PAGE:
Jessie Street, 1929
oil on canvas (frame: 125.0 x 100.0 x 12.8 cm, support: 101.0 x 76.0 cm)
Jessie Mary Grey Street (née Lillingston, 1889–1970), feminist and activist, spent her early childhood in India where her English father worked as a civil servant. The family moved to Australia in 1899, three years after her mother had inherited Yulgilbar, a cattle station in northern New South Wales. Educated at a progressive girls’ school in England, she enrolled at Sydney University in 1908, and during her three years there became involved in women’s rights campaigns. In the years before her marriage to lawyer Kenneth Street in 1916, she attended international women’s conferences; ran her own dairying business at Yulgilbar; spent time working at a women’s hostel in New York; and founded the NSW Social Hygiene Association, which advised women on family planning. In the interwar years – in addition to raising her four children – she intervened in unemployment relief, the plight of Jewish refugees, and Indigenous rights, and travelled in Europe, the USSR and the USA studying social conditions. She stood unsuccessfully as a Labor Party candidate in the federal elections of 1939 and 1946; in 1945, she was the sole Australian woman delegate to the founding of the United Nations and was involved in forming its Commission for the Status of Women. Street first visited Russia in 1938, and was president of the Australian Russian Society from 1946; as the Cold War developed, she was (falsely) accused of communist sympathies. In 1949, expelled from the Labor party, she stood unsuccessfully as an independent candidate. In the 1950s she worked for the World Peace Council in London and successfully instigated the 1967 referendum on Aboriginal rights. Her autobiography, Truth or Repose, was published in 1966.
Jerrold Nathan (1899–1979) trained at the Royal Academy and came to Australia in 1924. He settled in Sydney where his reputation as a portraitist was underlined by the commissions he completed for many prominent Sydneysiders. Nathan first entered the Archibald Prize in 1926 and thereafter, with only two exceptions, was a finalist every year until 1958. An Archibald finalist for 1929, this painting of Jessie Street was displayed in the family home and later at Sydney’s Jessie Street National Women’s Library before being gifted to the National Portrait Gallery by the Library and Street’s two surviving children, Belinda Mackay and Sir Laurence Street, in 2010.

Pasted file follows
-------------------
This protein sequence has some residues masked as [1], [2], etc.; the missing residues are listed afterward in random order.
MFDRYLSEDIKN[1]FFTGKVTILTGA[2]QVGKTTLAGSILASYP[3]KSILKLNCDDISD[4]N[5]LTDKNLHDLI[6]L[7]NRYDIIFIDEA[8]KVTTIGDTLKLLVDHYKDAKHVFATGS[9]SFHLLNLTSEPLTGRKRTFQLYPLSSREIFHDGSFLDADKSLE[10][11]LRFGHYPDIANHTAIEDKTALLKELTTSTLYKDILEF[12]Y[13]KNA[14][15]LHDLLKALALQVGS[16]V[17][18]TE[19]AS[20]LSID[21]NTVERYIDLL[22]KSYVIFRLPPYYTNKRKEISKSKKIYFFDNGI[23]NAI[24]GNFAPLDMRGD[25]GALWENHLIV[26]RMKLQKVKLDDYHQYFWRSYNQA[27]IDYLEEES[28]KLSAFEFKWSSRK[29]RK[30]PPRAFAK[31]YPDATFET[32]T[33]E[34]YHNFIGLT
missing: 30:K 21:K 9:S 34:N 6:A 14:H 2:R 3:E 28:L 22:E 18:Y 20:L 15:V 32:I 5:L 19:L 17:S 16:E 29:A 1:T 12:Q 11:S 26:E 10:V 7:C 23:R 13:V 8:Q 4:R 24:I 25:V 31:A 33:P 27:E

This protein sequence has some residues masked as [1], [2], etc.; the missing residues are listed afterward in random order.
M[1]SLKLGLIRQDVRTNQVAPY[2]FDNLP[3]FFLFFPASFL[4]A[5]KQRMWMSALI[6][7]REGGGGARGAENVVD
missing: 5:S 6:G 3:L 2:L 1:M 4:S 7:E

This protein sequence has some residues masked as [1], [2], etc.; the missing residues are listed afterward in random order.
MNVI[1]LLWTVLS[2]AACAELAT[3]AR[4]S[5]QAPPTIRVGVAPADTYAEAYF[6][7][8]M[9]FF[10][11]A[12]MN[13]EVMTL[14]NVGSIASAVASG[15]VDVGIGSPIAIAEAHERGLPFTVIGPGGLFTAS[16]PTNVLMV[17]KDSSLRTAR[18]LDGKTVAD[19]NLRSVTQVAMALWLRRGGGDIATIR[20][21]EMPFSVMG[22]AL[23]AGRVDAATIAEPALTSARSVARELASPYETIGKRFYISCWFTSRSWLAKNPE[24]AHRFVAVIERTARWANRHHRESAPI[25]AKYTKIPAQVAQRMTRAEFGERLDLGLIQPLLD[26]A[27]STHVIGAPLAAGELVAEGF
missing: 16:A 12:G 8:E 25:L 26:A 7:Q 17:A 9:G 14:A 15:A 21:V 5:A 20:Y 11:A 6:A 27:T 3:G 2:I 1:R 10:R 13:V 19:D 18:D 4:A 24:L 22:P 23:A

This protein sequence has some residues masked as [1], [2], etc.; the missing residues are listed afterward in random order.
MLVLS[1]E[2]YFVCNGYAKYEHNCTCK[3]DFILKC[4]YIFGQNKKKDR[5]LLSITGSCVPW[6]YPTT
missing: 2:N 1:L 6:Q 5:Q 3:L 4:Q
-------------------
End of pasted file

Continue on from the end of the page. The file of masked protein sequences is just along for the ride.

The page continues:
Gift of the Street family and the Jessie Street National Women's Library 2010
Accession number: 2010.64
More about the artist and subject
Feminism in Australian history
Jessie Street’s portrait seems an unlikely work to take a group of 11 year old boys to.
Magazine article, Portrait 36
The considered life
Andrew Sayers asks whether a portrait can truly be the examination of a life.
Magazine article, Portrait 33
Worth her salt
Jerrold Nathan's portrait of Jessie Street shows the elegant side of a many-faceted lady.
Permanent collection catalogue
On one level The Companion talks about the most famous and frontline Australians, but on another it tells us about ourselves: who we read, who we watch, who we listen to, who we cheer for, who we aspire to be, and who we'll never forget. The Companion is available to buy online and in the Portrait Gallery Store.